NSF explores blockchain for grants management
- By Sara Friedman
- Dec 03, 2018
The National Science Foundation is investigating blockchain's potential for making the grants review and award process more efficient.
The Grants Community Blockchain would allow agencies such as the National Institutes of Health and the Treasury Department to share a blockchain with NSF to keep track of grant applications in order to avoid duplications.
“At NSF, we take ideas from the outside world in the form of proposals, and program officers work to set up panels of reviewers to assess the quality of those ideas,” NSF CIO Dorothy Aronson told GCN. “This blockchain would be a way of helping NSF and other agencies avoid duplication of review and funding of similar ideas so we can fund science more quickly.”
The blockchain would notify member agencies any time that a grantmaking proposal comes into NSF, which could then determine whether that proposal has been already been funded by a specific agency. The information would allow program officers to determine if a proposal would make more sense for another agency to support.
In theory, the Treasury Department could also be on the blockchain so it could directly fund projects after a program officer has approved it. Likewise, universities would be able to see the status of their grant applications through the blockchain.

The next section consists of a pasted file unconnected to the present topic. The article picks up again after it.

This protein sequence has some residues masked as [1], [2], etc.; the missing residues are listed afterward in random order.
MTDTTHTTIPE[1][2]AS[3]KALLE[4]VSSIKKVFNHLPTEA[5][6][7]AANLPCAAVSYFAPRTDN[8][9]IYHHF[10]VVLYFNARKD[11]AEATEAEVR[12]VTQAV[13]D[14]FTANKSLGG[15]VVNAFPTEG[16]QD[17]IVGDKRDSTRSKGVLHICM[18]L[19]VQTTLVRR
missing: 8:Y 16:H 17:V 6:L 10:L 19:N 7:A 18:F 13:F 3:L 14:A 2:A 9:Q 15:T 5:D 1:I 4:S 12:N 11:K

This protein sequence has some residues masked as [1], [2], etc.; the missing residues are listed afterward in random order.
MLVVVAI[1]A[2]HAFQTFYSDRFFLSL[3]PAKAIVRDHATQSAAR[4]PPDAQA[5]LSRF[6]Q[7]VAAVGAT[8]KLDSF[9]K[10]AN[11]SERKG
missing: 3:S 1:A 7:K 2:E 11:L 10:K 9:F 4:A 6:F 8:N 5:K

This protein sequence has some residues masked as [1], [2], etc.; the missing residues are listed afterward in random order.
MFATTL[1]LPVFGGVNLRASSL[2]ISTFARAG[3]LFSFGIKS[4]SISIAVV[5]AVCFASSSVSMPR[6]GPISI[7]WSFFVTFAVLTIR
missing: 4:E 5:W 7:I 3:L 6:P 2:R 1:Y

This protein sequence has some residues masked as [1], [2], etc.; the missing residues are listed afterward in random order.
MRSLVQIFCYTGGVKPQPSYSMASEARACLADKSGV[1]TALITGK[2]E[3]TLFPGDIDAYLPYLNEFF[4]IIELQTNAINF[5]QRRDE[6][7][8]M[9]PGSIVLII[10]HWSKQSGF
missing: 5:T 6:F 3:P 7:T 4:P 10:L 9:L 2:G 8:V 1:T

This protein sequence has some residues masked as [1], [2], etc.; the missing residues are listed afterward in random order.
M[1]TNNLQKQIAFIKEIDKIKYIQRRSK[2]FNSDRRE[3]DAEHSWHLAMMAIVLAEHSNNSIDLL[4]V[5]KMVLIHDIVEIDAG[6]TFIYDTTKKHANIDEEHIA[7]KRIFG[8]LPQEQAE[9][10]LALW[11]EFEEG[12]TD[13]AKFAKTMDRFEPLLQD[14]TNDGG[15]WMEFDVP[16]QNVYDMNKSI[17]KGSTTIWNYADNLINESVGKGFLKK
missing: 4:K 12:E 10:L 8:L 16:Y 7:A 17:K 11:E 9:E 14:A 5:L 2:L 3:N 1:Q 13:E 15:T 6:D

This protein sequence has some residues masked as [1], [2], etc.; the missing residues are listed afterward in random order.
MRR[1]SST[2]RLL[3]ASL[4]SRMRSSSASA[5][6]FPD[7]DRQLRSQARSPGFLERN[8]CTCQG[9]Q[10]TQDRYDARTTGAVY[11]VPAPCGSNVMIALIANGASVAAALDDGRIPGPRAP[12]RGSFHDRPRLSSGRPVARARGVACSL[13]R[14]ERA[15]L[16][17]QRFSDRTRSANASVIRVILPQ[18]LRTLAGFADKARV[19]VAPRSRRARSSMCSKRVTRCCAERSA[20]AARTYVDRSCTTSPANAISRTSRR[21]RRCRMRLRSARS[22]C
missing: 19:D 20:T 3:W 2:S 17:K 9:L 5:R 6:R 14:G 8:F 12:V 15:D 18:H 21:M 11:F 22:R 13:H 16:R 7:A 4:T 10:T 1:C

“The initial thinking is to validate if we can establish blockchain at all to establish a linkage between NIH or another peer agency that we haven’t specifically identified yet,” Aronson said. “The chain over time could be very large and manage many kinds of transactions.”
The goal of this initiative is to reduce the workload for program officers so they can focus on higher-level tasks, like "strategic thinking, traveling and learning,” Aronson said. “While they are reviewing proposals, they don’t have the opportunity" to attend conferences and to learn about more cutting-edge technologies that should be funded by NSF.
“There is a problem in the research environment where we want to know that we are funding the right thing. If we are funding something similar to something someone else is funding, it’s not necessarily the best use of our funds. We are trying to always find the best way of granting the money,” Aronson said.
The work to create the blockchain is being funded by the General Service Administration’s 10x program, which helps to fund small-scale experiments at government agencies.
Sara Friedman is a reporter/producer for GCN, covering cloud, cybersecurity and a wide range of other public-sector IT topics.
Before joining GCN, Friedman was a reporter for Gambling Compliance, where she covered state issues related to casinos, lotteries and fantasy sports. She has also written for Communications Daily and Washington Internet Daily on state telecom and cloud computing. Friedman is a graduate of Ithaca College, where she studied journalism, politics and international communications.
Friedman can be contacted at email@example.com or follow her on Twitter @SaraEFriedman.
Click here for previous articles by Friedman.